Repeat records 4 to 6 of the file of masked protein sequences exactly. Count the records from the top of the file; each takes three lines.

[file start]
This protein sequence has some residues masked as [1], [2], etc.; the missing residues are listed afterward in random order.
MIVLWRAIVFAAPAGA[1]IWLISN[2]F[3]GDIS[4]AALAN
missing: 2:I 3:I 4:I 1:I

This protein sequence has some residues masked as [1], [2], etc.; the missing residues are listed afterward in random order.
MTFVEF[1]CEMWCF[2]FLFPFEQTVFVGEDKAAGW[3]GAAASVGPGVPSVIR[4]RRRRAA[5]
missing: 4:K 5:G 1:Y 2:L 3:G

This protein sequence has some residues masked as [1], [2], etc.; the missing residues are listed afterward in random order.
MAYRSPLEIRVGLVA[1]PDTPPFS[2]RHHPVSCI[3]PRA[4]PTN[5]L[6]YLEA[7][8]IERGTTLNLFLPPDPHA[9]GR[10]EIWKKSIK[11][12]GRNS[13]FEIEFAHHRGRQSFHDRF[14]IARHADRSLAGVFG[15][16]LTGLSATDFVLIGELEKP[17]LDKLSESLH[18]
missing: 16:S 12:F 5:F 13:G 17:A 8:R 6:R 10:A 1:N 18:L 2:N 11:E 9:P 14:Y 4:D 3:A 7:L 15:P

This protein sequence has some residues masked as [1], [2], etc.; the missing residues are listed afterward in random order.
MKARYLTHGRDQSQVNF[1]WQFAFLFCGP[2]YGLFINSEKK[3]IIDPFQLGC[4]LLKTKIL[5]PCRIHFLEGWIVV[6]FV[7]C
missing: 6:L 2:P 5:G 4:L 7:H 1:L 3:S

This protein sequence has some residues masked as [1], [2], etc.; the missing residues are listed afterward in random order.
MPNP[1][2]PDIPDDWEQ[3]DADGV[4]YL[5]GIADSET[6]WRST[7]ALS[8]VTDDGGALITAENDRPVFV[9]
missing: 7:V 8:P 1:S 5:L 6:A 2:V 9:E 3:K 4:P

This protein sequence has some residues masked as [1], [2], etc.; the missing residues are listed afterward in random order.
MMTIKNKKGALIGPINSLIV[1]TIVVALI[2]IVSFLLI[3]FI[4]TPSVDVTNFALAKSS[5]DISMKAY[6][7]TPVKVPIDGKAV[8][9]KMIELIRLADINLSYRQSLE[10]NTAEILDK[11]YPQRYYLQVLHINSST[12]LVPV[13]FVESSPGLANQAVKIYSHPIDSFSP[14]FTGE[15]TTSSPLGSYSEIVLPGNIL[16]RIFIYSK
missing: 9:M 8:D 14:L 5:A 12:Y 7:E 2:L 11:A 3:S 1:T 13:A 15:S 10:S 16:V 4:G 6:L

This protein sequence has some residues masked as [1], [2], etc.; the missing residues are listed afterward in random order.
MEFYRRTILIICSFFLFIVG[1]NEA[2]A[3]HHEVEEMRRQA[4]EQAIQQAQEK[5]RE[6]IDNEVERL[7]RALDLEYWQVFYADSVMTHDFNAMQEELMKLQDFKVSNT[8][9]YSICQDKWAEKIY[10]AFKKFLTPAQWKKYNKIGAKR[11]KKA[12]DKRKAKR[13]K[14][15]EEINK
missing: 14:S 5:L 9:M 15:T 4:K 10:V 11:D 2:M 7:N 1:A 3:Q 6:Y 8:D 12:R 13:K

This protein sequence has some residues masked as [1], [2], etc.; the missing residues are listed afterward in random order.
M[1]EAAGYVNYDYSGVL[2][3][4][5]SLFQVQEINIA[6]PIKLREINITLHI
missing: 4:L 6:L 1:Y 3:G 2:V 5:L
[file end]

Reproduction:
This protein sequence has some residues masked as [1], [2], etc.; the missing residues are listed afterward in random order.
MKARYLTHGRDQSQVNF[1]WQFAFLFCGP[2]YGLFINSEKK[3]IIDPFQLGC[4]LLKTKIL[5]PCRIHFLEGWIVV[6]FV[7]C
missing: 6:L 2:P 5:G 4:L 7:H 1:L 3:S

This protein sequence has some residues masked as [1], [2], etc.; the missing residues are listed afterward in random order.
MPNP[1][2]PDIPDDWEQ[3]DADGV[4]YL[5]GIADSET[6]WRST[7]ALS[8]VTDDGGALITAENDRPVFV[9]
missing: 7:V 8:P 1:S 5:L 6:A 2:V 9:E 3:K 4:P

This protein sequence has some residues masked as [1], [2], etc.; the missing residues are listed afterward in random order.
MMTIKNKKGALIGPINSLIV[1]TIVVALI[2]IVSFLLI[3]FI[4]TPSVDVTNFALAKSS[5]DISMKAY[6][7]TPVKVPIDGKAV[8][9]KMIELIRLADINLSYRQSLE[10]NTAEILDK[11]YPQRYYLQVLHINSST[12]LVPV[13]FVESSPGLANQAVKIYSHPIDSFSP[14]FTGE[15]TTSSPLGSYSEIVLPGNIL[16]RIFIYSK
missing: 9:M 8:D 14:L 5:A 12:Y 7:E 2:L 11:A 3:S 1:T 13:A 15:S 10:S 16:V 4:G 6:L